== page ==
Limerick, Tuesday: The Duke of Connaught arrived in the bustling city of Limerick today to inaugurate the highly anticipated Soldiers’ Home, an institution dedicated to the recreation and well-being of the troops stationed in the garrison. The establishment, inspired by successful institutions in Aldershot and Portsmouth, presented a much-needed space for soldiers to refresh and unwind during their time off-duty. Upon arriving in Limerick, the Duke was warmly greeted by locals who had eagerly gathered to catch a glimpse of the royal visitor. The Duke engaged them in amicable conversation, and graciously acknowledged the resounding applause that followed his arrival.… Read Limerick Gazette Article

Prince Henry of Prussia to Visit Limerick After Cork Exhibition

Prince Henry of Prussia, who currently commands the German manoeuvring squadron in Irish waters, will pay an official visit to the Cork International Exhibition next Thursday, accompanied by his uncle, the Duke of Connaught, who serves as the Commander-in-Chief in Ireland. In addition to their military functions, the Duke will open a Soldiers’ Home in Limerick and inaugurate a bridge in Cork, after which he will spend a night on Prince Henry’s flagship at Castletown, Berehaven. The pair will then proceed to visit the Cork exhibition before concluding their official engagements. Morning Leader – Monday 05 May 1902

Lady Aileen Wyndham Quin Cultivates Vast Violet Farm in Limerick

Lady Aileen Wyndham Quin, much like her sister, Lady Rachel Fitzgerald, who passed away last year, is an avid lover of violets and is dedicated to their cultivation in Ireland. Having recognised this passion, she now maintains an extensive violet farm at Adare Manor, County Limerick, where she grows a diverse range of varieties across several acres. Irish violets are famed for flourishing in the region’s gentle and mild climate, making their cultivation a fascinating and notable Irish industry. Renowned for her love of violets, Lady Aileen Wyndham Quin follows in her late sister’s footsteps, managing a large violet farm… Read Limerick Gazette Article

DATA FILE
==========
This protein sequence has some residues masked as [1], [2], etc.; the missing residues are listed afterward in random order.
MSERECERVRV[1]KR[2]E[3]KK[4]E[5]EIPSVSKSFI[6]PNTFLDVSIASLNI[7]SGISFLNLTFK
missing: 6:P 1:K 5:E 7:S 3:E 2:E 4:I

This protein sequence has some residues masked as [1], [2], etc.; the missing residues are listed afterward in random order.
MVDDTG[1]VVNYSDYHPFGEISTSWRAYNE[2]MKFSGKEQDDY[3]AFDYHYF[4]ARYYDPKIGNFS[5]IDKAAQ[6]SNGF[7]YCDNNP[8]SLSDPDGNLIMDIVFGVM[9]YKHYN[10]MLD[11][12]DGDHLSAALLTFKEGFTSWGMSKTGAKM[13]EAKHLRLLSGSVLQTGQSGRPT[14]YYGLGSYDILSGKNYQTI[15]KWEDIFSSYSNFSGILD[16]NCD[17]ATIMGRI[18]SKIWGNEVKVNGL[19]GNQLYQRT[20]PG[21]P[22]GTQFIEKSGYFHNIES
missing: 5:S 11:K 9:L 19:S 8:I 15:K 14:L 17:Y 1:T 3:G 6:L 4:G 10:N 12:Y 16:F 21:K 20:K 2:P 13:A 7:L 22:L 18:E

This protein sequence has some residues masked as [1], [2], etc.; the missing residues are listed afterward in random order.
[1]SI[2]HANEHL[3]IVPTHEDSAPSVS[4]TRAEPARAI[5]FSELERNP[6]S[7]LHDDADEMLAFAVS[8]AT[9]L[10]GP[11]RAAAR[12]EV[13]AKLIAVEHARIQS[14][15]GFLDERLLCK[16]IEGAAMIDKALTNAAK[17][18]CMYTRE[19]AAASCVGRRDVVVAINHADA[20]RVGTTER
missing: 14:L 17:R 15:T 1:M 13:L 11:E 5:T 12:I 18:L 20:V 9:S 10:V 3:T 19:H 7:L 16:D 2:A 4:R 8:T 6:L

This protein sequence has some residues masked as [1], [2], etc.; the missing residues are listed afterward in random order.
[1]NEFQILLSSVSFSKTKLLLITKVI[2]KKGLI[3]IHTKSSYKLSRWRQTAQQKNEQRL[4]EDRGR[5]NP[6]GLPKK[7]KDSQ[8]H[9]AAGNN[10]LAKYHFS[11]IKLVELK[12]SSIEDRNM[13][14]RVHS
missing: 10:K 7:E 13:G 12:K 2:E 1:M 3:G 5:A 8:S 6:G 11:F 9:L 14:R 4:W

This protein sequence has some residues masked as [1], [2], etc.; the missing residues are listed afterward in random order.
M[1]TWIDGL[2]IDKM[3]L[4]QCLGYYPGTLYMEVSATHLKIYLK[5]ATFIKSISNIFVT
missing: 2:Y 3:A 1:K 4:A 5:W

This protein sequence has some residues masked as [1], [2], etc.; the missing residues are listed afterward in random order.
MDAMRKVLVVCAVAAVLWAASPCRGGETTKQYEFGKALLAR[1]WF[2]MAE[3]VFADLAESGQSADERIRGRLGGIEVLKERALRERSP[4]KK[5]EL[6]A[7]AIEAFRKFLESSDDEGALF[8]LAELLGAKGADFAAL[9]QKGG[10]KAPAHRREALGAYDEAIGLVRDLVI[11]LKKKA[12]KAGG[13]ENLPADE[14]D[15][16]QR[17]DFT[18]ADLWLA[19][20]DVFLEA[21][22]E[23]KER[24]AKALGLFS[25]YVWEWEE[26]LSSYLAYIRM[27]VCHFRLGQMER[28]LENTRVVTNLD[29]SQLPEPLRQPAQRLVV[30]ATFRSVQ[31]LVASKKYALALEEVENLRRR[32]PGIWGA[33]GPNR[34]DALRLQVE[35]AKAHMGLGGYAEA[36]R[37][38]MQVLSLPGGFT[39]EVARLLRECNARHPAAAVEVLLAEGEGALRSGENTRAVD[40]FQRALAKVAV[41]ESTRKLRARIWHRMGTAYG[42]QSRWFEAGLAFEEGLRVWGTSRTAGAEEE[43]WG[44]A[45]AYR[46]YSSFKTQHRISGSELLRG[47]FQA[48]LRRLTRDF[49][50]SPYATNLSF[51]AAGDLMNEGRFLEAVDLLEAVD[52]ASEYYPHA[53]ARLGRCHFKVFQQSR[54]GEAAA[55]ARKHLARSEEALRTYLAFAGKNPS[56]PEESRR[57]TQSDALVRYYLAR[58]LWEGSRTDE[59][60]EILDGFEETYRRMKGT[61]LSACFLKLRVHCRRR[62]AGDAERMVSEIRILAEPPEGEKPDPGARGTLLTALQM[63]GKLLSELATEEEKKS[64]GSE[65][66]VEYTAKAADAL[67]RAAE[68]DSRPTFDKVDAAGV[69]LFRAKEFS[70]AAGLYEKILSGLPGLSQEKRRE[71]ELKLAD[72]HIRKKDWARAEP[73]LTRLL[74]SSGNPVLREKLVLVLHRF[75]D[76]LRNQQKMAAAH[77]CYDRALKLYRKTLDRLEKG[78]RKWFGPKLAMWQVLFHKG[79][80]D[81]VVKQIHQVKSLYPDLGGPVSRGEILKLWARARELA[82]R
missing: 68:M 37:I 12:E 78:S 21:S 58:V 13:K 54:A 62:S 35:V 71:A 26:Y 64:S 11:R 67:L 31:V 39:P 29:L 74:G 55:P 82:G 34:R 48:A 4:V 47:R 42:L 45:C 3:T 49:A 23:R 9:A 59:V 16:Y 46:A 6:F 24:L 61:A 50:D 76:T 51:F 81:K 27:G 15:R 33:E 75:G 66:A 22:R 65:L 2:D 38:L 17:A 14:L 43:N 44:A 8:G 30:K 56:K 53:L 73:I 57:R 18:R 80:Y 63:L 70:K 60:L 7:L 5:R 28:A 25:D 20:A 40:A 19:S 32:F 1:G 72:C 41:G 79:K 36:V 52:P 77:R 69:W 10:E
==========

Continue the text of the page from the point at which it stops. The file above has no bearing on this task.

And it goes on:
Board of Agriculture’s Standard Threatens Irish Salt Butter Trade

The Board of Agriculture and the Department of Ireland’s recent decision to set a maximum limit of 16% water content in all types of butter may have a severe impact on the Irish salt butter industry. According to a leading exporter in Limerick, this new standard has already resulted in notice to halt the shipment of Irish salt firkin butter to England. The 16% moisture threshold is considered too restrictive for Irish salt butter, given the unique manufacturing conditions that it is produced under, posing a challenge to the trade’s future. Nottingham Evening Post – Friday 02 May 1902

Limerick Police Mistakenly Apprehend Sane Man in Escaped Lunatic Search

The police in Limerick truly accomplished a brilliant feat yesterday. An urgent message reached their ears that an inmate from the Lunatic Asylum had managed to escape, and without hesitation, they sprung to action like expert sleuths on the hunt. Their keen skills and determination led them to promptly apprehend a man, whom they believed was the escapee, and put him in the lock-up. The man protested time and again, vehemently denying any involvement or connection to the Asylum. But, the police paid no heed to his desperate cries, for they were resolute in their belief that his unusual behavior… Read Limerick Gazette Article